Since the Swiss lever escapement, while it is ultra-reliable, loses a lot of energy at the source (between 20 and 40 per cent), the team turned towards the ‘natural escapement’ that had been imagined by Breguet. One of the advantages of this escapement with its double impulses sent directly to the balance is to provide two impulses per oscillation, “a little like a swing that is pushed from two sides,” explains Laurent Ferrier. In his day, however, Breguet did not have the necessary materials, the means to precisely mill the parts, or the indispensable lubrication to make the escapement function properly. (It is composed of two escape wheels that send impulses directly to the balance.) Breguet himself had thus abandoned this avenue of research. Today, however, with the opportunity of having the palettes made in silicon and nickel phosphorus, as well as escape wheels in Liga (thus offering superior precision), Ferrier and his team succeeded in optimizing the efficiency of this free escapement and therefore in reducing the torque required to wind the barrel spring, which improved the winding of the movement at the same time.
The energy optimization does not stop there, however. The micro-rotor itself is equipped with an upper bridge and is held between two jewels, which enhances stability and optimizes its winding power. Another particularity is that the winding system uses a pawl—and not a ball bearing which is “too noisy and too little in keeping with the art of timekeeping” for Laurent Ferrier—and acts uni-directionally, which is more efficient. Finally, the micro-oscillating weight is fixed on its axis between two O-rings, following the principle of the silent block. Taken together, these innovations improve the winding power of the micro-oscillating weight by about a third and allow it to have a working reserve of 80 hours.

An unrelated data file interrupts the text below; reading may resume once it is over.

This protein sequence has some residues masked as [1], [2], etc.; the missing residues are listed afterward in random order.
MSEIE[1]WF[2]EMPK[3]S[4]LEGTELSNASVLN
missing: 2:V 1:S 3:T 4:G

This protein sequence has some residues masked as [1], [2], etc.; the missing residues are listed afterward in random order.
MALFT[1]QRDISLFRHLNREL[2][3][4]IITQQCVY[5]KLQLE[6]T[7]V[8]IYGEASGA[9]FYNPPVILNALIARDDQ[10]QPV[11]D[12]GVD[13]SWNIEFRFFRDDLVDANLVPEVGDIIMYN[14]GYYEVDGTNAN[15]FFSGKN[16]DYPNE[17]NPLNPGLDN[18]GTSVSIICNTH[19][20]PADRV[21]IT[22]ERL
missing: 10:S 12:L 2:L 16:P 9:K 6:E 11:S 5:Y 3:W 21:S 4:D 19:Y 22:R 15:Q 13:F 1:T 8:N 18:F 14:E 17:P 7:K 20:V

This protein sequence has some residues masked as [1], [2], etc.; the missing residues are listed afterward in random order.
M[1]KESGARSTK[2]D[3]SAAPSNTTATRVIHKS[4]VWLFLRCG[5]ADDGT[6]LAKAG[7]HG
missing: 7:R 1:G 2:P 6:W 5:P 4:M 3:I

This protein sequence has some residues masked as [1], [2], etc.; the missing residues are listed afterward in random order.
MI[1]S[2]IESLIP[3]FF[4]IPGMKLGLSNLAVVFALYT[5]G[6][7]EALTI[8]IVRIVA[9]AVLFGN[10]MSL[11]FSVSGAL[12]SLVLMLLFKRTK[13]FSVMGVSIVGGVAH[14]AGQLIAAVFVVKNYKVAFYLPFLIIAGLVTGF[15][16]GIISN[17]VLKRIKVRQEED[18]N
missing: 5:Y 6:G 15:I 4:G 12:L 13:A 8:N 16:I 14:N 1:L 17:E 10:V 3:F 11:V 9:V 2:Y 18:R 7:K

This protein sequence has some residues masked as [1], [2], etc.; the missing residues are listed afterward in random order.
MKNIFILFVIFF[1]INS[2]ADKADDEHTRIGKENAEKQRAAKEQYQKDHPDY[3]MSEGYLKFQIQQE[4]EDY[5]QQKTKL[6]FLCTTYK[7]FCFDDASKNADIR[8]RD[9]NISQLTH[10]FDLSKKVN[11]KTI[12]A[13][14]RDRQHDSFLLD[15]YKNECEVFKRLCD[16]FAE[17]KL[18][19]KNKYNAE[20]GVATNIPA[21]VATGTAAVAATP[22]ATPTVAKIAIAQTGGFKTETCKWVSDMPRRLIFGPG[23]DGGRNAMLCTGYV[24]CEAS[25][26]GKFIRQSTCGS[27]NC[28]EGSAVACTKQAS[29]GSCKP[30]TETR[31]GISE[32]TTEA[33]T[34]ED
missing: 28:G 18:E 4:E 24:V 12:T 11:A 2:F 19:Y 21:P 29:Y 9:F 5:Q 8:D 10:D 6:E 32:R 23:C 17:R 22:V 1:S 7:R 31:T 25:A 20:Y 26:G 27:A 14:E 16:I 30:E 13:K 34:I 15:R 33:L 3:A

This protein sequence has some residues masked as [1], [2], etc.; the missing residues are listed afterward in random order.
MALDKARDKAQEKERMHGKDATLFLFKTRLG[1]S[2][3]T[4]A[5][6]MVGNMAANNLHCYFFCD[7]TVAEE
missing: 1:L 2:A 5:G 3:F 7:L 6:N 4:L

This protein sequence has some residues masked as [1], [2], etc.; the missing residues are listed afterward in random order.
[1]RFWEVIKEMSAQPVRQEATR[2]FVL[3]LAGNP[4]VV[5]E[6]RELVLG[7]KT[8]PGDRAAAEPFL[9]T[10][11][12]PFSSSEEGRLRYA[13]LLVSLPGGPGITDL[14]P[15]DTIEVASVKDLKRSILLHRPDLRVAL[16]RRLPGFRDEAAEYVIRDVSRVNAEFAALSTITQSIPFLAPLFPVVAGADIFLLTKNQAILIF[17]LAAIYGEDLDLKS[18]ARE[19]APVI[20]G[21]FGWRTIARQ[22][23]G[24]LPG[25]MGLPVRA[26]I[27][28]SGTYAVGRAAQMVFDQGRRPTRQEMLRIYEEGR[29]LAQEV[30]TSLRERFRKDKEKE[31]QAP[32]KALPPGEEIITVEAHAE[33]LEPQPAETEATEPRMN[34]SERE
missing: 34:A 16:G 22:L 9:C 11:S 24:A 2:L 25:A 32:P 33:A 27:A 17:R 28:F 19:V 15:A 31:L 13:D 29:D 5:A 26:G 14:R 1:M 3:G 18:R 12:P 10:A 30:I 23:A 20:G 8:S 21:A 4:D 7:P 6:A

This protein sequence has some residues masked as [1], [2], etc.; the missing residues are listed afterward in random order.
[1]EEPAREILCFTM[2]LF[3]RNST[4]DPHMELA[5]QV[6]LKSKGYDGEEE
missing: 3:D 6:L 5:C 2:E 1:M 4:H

GALET MICRO-ROTOR ENTRE-PONTS
From a design standpoint, this movement with its excellent chronometric qualities is clearly visible and finished in an outstanding manner: bridges decorated with the Côtes de Genève pattern, circular-grained plate, hand-chamfered sides, beveled gear arms, polished screw heads, handcrafted re-entrant angles, hand polishing, etc.
It comes in a case made of solid white gold or subtle red gold, with clean and smooth surfaces like a pebble. It has a ‘ball’ type crown and its dial—inspired by the class watch that Laurent Ferrier made in 1968 at the Watchmaking School in Geneva—comes silvered or in slate grey, vertically satined, with a small seconds at 6 o’clock, and is wonderfully readable, punctuated with long tapered applied hour markers. Its unassuming appearance is thus very refined.
With this timepiece, we can say that Laurent Ferrier represents the best of Geneva timekeeping. It is born, as we know, of a restrained, discreet, and virtuous Protestantism, that translates into watches by simplicity, purity, and technical high quality—everything to fulfill our needs today for a bit of austerity. But the number of pieces produced is not high. In 2011, Laurent Ferrier will deliver some 30 watches, all tourbillons plus the two Galet Secret timekeepers that have been made up to now. In 2012, the young brand expects to create 150 Galet Micro-Rotor timepieces and some 40 tourbillons.
Source: Europa Star August - September 2011 Magazine Issue